The Electro-Voice Company, a division of Telex communications, has always been a source of reliable products for the sound contractor. The first PA system for a football stadium, used by Knute Rockne to bark plays to the “Gipper” at Notre Dame, was designed by Electro-Voice. Every sound contractor that is over 40 years of age has probably run into the classic “Buchanan hammer” microphone at one time or another. EV Eliminator series enclosures were once a contractors’ staple. In recent years EV has enjoyed success with the S-40 speaker for distributed systems and the larger format SX series, the latter of which are weather resistant and have enclosures fabricated from ABS plastic.
Product PointsApplications: Distributed commercial or residential sound systems
Key Features: Unique ABS plastic enclosure, SAM mounting system, dual woofer design
Price: $340 per pair
Contact: Electro Voice at 877-863-4166, Web Site.
Enter the EVID series, which stands for EV Innovative Design. These enclosures are aimed for use in distributed sound systems, and are molded from the same ABS plastic as the SX series. They are a two-way design featuring dual weather-resistant treated woofers and a center-mounted tweeter with waveguide. The EVID series comes in three flavors: the 3.2 with 3.5-inch woofers, 4.2 with 4-inch woofers, and 6.2 with 6-inch woofers. All are available in black or white paintable finish with zinc-plated steel grille, video shielding and a multitap transformer option on the two larger models. Push terminal wire connectors are spaced to accept banana plugs.
A matching subwoofer, the 12.1, can be utilized with the units for extended bass response. And the EV-designed SAM (Strong Arm Mount) mounting system is found on all models, as well. The 8 ohm model that was reviewed was the 4.2, rated at 200W power handling with a claimed frequency response of 65 Hz to 20 kHz and sensitivity of 90 dB at 1W/1 M. Horizontal and vertical coverage is claimed at 120 and 80 degrees, respectively.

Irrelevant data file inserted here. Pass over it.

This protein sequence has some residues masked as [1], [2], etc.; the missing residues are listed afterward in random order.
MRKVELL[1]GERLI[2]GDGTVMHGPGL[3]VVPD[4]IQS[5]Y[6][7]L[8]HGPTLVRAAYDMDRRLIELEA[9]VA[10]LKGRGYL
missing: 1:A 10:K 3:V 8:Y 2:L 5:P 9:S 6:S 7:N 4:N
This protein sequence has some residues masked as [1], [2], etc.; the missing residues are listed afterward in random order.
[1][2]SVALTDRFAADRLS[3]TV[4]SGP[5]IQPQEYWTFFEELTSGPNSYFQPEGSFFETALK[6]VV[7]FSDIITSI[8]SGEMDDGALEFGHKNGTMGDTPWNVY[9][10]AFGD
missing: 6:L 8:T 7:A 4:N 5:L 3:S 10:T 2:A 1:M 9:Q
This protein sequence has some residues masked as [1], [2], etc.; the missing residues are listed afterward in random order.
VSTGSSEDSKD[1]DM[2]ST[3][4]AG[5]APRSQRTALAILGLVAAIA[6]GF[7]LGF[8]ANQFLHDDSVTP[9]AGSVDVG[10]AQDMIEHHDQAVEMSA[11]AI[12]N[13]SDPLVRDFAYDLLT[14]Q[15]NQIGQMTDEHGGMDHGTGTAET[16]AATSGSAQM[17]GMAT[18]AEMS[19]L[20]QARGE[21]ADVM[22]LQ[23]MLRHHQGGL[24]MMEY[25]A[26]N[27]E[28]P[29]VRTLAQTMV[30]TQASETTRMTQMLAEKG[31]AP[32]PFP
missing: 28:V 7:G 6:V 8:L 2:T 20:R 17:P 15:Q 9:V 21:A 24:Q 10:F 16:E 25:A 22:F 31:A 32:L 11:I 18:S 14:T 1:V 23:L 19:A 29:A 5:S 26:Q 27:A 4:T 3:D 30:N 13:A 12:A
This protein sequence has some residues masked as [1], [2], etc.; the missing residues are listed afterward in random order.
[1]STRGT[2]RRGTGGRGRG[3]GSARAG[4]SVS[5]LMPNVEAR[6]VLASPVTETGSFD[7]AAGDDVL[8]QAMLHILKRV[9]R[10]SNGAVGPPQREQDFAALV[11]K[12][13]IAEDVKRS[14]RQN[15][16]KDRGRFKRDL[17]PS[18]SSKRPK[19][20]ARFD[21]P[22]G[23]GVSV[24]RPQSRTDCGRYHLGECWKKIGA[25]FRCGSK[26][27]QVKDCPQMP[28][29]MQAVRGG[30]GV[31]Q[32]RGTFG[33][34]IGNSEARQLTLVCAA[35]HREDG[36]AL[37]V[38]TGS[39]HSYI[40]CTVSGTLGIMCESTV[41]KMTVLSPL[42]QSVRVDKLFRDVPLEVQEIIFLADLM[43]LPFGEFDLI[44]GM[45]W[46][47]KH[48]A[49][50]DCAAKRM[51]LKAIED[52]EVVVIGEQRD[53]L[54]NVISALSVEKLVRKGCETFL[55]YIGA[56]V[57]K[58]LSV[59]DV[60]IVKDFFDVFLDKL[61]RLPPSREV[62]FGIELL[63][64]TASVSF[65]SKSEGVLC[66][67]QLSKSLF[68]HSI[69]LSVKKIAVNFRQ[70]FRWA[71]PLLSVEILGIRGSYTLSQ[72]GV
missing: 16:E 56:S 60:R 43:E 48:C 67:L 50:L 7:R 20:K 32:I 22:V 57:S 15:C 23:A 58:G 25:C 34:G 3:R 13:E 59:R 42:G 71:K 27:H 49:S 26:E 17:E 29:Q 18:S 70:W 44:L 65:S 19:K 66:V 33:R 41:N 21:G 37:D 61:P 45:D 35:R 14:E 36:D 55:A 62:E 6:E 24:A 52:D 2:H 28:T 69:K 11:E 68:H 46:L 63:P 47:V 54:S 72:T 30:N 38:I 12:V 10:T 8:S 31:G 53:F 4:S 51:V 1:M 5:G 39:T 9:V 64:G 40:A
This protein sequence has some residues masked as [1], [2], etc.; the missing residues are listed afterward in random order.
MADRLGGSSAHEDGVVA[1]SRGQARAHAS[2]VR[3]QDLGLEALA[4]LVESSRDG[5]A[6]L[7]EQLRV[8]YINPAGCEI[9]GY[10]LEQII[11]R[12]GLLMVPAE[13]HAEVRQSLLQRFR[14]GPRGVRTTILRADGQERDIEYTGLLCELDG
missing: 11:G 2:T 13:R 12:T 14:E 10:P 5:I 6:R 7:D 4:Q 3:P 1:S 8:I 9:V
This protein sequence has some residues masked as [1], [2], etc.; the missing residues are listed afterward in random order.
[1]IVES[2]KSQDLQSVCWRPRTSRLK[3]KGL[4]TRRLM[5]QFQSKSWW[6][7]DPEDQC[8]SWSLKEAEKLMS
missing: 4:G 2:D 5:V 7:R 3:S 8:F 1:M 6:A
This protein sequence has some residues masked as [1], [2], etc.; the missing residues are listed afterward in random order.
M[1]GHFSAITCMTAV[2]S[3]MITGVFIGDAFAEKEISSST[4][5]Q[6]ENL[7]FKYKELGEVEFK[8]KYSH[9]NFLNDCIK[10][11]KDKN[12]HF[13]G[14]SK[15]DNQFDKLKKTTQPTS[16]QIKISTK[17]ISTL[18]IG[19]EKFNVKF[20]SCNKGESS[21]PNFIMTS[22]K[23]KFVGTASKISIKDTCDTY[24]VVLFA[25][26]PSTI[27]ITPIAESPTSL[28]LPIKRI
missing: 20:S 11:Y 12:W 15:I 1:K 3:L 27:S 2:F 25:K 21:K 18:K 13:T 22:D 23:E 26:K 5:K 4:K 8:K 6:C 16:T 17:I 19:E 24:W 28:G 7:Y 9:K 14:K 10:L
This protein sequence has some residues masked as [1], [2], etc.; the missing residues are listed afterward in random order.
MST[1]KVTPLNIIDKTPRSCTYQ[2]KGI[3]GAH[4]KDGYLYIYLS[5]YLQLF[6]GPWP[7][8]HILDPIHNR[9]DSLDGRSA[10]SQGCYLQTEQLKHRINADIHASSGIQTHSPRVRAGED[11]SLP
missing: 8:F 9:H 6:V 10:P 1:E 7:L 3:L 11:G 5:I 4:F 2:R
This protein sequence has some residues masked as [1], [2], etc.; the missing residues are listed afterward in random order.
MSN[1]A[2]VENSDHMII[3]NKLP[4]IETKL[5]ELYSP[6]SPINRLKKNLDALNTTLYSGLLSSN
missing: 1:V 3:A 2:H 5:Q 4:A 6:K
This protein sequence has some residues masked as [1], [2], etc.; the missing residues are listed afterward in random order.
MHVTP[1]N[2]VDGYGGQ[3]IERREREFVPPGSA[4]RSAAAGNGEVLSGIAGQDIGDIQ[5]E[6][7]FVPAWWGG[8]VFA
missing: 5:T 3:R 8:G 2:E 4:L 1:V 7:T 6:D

The first thing that strikes you when you see the EVID speaker is the physical shape. A radical departure from the typical box enclosure, the EVID is ellipsoidal, almost football-like. At first glance, from the face it reminds me of a pair of motocross goggles. EV’s literature points out the organic unobtrusive shape, and I am inclined to agree. It is very easy to look at and it would seem to blend in with modern architecture better than a box. But there are more than aesthetic intentions with this design. The rotation and positional ranges afforded by this shape and mounting system give the installer greater flexibility to achieve desired coverage. The SAM mounting arm system allows a 45 degree rotation range at the cabinet pivot point, and 100 degree sweep range at the mounting plate. As opposed to a ball-and-socket-type mount, which can be tricky to adjust and tighten, the cast alloy SAM mounting arm has a positive feel and a hexnut tightening system that is easy to access.
I was able to substitute the EVIDs for a pair of JBL Control 1s that were placed above a soffit in a local establishment. The system consisted of a Rane CP64 mixer and Samson Servo 550 amplifier, with the source being a Marantz PMD370 player and Shure 450-II Mic. While listening to varied program material from the new Norah Jones CD to paging I liked the solid response of the EVID midrange, and the neutral sound of the highs, not sparkly like the Control 1s. While the bass response was not overwhelming, it was good considering the size of the enclosure.
The coverage by the EVIDs was wide and even, filling the space in this zone (20 feet wide x 25 feet long x 8 feet high) easily.
Later with a New Frontier DSP 2010 RTA and test microphone, I made some close-microphone basic measurements of the EVID in a “flat” room with out any gain from boundaries, such as a corner. The two small 4-inch drivers enabled bass response down to 100 Hz and likely would have reached the claimed 65 Hz with corner placement and room gain.
While the sound quality of the EVID speaker is good, the most innovative aspect of these speakers beyond the unique look is the enclosure’s ability to be positioned in many ways via the SAM mounting system to achieve optimum coverage. The speakers are lightweight (8.5 lb.), weather-resistant, durable and easy to install. Considering the economical price ($340/pair) the EVID should soon be a popular candidate for distributed systems.